STRUC­TURAL PLANT­ING

Gardens Illustrated Magazine - - Planting Ideas -

Struc­ture is an in­te­gral part of Wyken Hall’s de­sign, which for Sir Ken­neth means var­ied hedg­ing

“We have a lot of hedges at Wyken Hall and they do add greatly to the year-round struc­ture of the gar­dens. I find the great­est chal­lenge is to stop them get­ting too big. In par­tic­u­lar, they can get very wide be­fore you have re­ally no­ticed. It is, of course, im­por­tant to se­lect plants suited to your site. We have a horn­beam av­enue un­der­planted with Teu­crium x lu­cidrys (a very good plant to use if you have suf­fered from box blight), which is based on one at the Na­tional Trust gar­den in Hid­cote, Glouces­ter­shire, that I al­ways rather cov­eted. For­tu­nately, horn­beam does very well on our heavy soil. It went in around 2000, to give us a vista from the house down to the Red Hot Bor­der, and grows so vig­or­ously that we cut it twice a year, first in June and again in Oc­to­ber.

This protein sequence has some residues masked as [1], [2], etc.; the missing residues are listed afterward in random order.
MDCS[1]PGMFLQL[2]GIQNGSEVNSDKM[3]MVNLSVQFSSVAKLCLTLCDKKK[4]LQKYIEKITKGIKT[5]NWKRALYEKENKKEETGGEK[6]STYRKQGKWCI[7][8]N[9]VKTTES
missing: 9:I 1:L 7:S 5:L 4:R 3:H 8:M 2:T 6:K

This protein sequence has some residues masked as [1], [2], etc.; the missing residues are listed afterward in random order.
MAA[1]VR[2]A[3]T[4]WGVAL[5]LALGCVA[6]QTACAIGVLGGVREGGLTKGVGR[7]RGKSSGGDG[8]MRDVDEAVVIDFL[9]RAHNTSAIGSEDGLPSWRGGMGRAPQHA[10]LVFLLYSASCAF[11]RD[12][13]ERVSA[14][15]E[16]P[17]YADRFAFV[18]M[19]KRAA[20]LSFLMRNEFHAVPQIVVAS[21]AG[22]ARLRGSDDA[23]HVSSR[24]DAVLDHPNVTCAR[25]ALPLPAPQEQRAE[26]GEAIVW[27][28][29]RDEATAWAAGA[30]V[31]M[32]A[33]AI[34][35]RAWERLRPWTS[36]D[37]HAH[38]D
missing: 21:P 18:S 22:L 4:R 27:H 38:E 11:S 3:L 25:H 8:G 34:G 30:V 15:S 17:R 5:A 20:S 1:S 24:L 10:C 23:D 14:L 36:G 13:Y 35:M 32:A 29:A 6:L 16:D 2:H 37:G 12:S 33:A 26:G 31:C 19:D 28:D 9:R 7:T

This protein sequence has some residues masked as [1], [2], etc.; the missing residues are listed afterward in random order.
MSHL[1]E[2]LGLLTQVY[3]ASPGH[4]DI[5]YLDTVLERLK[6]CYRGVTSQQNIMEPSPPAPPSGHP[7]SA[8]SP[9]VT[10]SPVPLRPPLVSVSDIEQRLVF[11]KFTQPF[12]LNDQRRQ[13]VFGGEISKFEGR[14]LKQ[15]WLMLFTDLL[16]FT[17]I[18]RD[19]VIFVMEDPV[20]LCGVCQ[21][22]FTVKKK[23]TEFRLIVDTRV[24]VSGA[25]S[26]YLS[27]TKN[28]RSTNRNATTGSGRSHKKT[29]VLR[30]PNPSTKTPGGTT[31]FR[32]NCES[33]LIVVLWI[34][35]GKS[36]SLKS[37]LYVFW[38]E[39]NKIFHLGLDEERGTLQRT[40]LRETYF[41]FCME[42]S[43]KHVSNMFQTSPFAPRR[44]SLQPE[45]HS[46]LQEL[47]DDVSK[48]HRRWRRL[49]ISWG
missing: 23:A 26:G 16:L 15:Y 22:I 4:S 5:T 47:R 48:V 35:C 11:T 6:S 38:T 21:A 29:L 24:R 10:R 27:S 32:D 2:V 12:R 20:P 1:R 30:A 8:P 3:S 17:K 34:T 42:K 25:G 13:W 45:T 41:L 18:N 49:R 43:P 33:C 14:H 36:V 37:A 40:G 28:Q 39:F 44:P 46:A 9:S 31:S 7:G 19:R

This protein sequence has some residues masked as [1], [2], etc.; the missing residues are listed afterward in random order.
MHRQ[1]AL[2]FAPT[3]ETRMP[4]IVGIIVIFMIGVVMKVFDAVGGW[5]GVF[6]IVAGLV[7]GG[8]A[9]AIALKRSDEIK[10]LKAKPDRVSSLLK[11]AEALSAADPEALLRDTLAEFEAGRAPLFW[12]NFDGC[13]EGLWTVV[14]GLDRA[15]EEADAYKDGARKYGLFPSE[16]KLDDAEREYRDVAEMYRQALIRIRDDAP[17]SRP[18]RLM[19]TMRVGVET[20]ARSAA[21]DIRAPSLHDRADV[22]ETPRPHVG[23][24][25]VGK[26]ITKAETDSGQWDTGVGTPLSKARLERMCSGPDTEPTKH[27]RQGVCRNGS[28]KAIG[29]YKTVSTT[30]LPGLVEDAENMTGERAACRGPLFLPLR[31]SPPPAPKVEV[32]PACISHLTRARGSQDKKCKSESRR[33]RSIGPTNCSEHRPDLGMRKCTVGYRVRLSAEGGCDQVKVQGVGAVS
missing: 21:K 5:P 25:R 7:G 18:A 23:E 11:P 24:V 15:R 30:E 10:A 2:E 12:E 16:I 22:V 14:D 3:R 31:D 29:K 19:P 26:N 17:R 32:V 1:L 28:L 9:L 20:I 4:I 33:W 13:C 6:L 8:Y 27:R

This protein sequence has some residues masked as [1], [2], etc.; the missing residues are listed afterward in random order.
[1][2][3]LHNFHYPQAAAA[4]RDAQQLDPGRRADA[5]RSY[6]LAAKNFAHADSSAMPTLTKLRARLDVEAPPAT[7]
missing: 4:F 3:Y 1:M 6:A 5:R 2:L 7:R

“I al­ways ad­vise peo­ple that yew makes the best hedge, but we also have a maze that was planted in cop­per beech. When half the beech died, we re­placed it with horn­beam, which makes a nice mix­ture. My mother used to love mak­ing mazes – she would draw them in the sand on the beach for us when we were chil­dren – and she de­signed this one just be­fore she died, so we made it in her mem­ory.”

Sir Ken­neth has used struc­tural plant­ing and top­i­ary in places, in­clud­ing this av­enue of pleached horn­beams un­der­planted with Teu­crium x lu­cidrys.

Newspapers in English

Newspapers from UK

© PressReader. All rights reserved.